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  1. #1
    Junior Member New Bottler
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    Black Glass Patina

    What causes this film? Is it a sort of Benicia iridescence? I've seen a similar patina on the outside of old black bottles, but in this shard it's on the inside curve. I'd appreciate any insight
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    Last edited by obxcomber; 05-01-2018 at 07:53 AM.

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  3. #3
    Senior Member Bottle Master Spirit Bear's Avatar
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    Decomposition of the glass causes 'patination' or 'mineralisation'. A nice word for a rotting bottle. I believe it is the silicates in the glass that leach out due to acids or bases in the soil. When they leach out, other things take their place: much like bone that turns to a fossil. It goes to show that fossils can form in a few years.
    In this case, the broken bottle allowed the chemicals to due their work more strongly on the inside than they might have had it been intact. The outside probably sat on the sand more (assuming it a water find), which may have preserved the exterior better. Usually, staining is more on one side of a bottle than another, at least in my water-finds.
    If that was found in the water, though, you might try scraping it with your thumbnail to be sure it isn't an algal/fungal encrustation.
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  4. #4
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    It seems the Patina is thicker on salt water discovered old black glass like onion bottles. Then after the bottle is out of the water, it almost flakes off to reveal some nice early glass

  5. #5
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    Thanks for the input, guys. This was a North Carolina Outer Banks beach find. Yes, with a bit of scratching the powdery patina will flake off a bit. This is the first iridescent black I’ve found, if I scrub away the patina will the iridescence remain? Is it cooler to keep the patina, you know, because it’s part of the story of the glass? I know, it’s not like it’s an actual bottle, but we sea glass folks appreciate the history behind the pieces, so I want to do the right thing.

    Also, do you think this could possibly be (or be as old as) an onion bottle? Is the patina an indicator of hundreds of years of this chemical breakdown?
    Last edited by obxcomber; 05-02-2018 at 06:48 AM.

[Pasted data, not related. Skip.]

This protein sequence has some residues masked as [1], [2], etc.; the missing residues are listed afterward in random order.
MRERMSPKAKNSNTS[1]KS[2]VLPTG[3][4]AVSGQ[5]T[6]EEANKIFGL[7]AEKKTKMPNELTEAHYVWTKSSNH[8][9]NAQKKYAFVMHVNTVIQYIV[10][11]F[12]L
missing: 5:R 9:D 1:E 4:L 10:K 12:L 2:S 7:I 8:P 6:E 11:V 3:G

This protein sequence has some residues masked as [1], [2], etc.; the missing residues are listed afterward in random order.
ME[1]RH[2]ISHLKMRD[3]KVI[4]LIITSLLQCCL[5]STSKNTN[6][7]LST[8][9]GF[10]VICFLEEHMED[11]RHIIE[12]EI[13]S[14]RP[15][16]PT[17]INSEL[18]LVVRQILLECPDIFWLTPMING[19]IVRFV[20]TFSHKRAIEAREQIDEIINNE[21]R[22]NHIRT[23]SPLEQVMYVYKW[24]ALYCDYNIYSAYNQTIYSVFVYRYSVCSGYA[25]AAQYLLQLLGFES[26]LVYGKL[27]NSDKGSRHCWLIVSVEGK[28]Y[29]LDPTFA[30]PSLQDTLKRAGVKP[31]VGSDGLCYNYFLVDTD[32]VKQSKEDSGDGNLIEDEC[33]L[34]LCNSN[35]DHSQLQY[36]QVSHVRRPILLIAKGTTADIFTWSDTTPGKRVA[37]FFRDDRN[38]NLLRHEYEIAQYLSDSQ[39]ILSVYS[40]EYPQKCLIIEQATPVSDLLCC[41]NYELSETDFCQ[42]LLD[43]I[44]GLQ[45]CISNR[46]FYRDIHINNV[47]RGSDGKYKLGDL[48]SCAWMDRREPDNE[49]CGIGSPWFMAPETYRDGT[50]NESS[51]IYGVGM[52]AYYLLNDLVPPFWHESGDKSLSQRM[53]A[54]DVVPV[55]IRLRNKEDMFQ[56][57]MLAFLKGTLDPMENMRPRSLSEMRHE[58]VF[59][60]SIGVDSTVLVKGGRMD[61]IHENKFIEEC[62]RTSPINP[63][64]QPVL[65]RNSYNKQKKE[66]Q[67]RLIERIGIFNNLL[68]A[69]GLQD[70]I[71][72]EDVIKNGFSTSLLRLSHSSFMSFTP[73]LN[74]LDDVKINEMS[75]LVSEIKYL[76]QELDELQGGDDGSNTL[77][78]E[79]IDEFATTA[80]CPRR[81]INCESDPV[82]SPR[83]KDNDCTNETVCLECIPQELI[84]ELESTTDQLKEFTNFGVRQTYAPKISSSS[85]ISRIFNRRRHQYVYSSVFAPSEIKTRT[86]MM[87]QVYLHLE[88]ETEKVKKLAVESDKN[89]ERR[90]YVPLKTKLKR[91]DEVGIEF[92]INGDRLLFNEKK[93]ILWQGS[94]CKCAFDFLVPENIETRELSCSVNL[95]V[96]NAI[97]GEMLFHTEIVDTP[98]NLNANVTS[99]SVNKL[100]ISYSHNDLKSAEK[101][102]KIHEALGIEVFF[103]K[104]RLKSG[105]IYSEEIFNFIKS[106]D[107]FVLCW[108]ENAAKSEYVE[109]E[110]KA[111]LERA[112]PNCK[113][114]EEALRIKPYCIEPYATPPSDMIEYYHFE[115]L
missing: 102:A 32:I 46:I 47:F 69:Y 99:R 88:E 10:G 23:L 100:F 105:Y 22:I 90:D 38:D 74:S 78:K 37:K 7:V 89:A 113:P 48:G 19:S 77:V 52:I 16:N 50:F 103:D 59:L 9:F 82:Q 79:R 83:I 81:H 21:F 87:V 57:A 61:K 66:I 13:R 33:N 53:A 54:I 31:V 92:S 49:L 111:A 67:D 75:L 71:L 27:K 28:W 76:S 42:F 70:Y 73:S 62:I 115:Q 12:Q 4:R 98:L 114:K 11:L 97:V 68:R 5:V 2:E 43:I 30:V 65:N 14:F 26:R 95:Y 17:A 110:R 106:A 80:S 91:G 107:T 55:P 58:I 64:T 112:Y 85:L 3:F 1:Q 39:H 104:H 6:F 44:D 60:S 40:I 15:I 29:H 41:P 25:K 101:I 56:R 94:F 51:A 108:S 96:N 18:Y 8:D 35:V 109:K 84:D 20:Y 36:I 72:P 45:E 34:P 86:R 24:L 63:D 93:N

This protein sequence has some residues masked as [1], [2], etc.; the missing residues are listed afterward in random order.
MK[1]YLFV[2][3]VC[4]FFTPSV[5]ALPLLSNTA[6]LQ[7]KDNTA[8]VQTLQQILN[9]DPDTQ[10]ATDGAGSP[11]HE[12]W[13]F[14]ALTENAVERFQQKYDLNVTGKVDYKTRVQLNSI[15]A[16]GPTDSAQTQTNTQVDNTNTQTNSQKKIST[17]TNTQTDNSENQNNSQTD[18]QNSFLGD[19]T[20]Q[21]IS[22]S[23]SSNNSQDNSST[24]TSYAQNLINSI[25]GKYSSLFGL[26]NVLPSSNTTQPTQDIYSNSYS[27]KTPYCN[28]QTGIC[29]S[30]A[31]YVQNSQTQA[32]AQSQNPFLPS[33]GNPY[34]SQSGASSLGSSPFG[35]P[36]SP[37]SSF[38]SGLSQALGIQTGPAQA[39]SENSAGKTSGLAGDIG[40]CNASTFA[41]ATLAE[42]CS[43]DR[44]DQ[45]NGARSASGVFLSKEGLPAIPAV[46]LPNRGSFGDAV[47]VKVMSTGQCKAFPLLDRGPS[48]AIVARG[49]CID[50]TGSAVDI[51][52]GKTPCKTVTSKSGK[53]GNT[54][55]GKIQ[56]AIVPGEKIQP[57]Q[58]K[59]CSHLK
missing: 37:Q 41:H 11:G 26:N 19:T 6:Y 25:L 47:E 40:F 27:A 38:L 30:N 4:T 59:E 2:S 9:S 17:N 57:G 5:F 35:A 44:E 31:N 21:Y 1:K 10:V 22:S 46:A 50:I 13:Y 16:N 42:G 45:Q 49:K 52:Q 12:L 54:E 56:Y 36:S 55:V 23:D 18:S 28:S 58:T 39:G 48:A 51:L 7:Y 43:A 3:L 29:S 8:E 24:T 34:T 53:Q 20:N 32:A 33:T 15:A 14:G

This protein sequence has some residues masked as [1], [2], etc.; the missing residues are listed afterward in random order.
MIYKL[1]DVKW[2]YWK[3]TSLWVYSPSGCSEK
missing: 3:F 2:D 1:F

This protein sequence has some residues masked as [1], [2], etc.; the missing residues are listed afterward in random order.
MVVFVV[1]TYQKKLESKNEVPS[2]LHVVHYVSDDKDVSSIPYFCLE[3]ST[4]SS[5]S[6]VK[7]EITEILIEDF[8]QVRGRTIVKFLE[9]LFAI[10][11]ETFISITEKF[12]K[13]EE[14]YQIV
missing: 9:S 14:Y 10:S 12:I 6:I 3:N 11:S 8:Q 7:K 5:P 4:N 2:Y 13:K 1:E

6. #6
    Senior Member Bottle Master sandchip's Avatar
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    A soak in muriatic acid will remove any black crud without affecting the patina. What part of the bottle does it seem to be? Looks like it may have been in a fire unless I'm just looking at it wrong.

  7. #7
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    Sandchip, did you check out the link to the video? There's no black crud, just the goldish film. The curvature of the shard is suggestive of the body of a champagne type bottle, but my bottle experience is limited. My only experience with burned bottles is what we sea glass folks call bonfire glass, which is usually melted beyond recognition.

  8. #8
    Senior Member Bottle Master sandchip's Avatar
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    Wow, what a difference perspective makes. In the still shot, the haze patina gives the illusion of it being wavy shaped. Thanks for reminding me to check out the video.

  9. #9
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    I don't believe it's an onion or of that age. Most likely from mid 1800's- early 1900's. Mallet form bottle.
    jay

  10. #10
    Senior Member Bottle Master Harry Pristis's Avatar
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    "Though glass is seemingly a highly resistant substance (and it is) it is still subject to the slow corrosion by water and chemicals. This is a function of the specific composition of the glass as it relates to the chemistry of the soil/water that the glass resides in, as influenced by amount of exposure or contact time (Munsey 1970). Patination is more common in bottles with a high soda (and low lime) content. Water will gradually dissolve or leach out the soda component of the glass leaving . . . silica behind. . . .

    "Particularly susceptible bottles or those that have been in contact with water/soil for a very long time will exhibit pitting, which is the extreme corrosion of the glass surface. Eventually glass will corrode completely away in any environment given enough time (Kendrick 1963; Elliott & Gould 1988)."

    The "coating" of silica referenced above is the more durable, residual component of the glass as the more vulnerable soda (and lime) are dissolved away. As the glass surface changes from smooth to micro-pitted, the light reflected from the surface changes from "shiney" to refractive, Refraction breaks the light into different wave-lengths (like a prism or atmospheric moisture producing a rainbow). This refractive surface may be more or less prominent depending on the chemistry of the original glass batch. The micro-pitting (sickness) may advance over time until the bottle wall is compromised.


    Last edited by Harry Pristis; 05-07-2018 at 02:56 PM.

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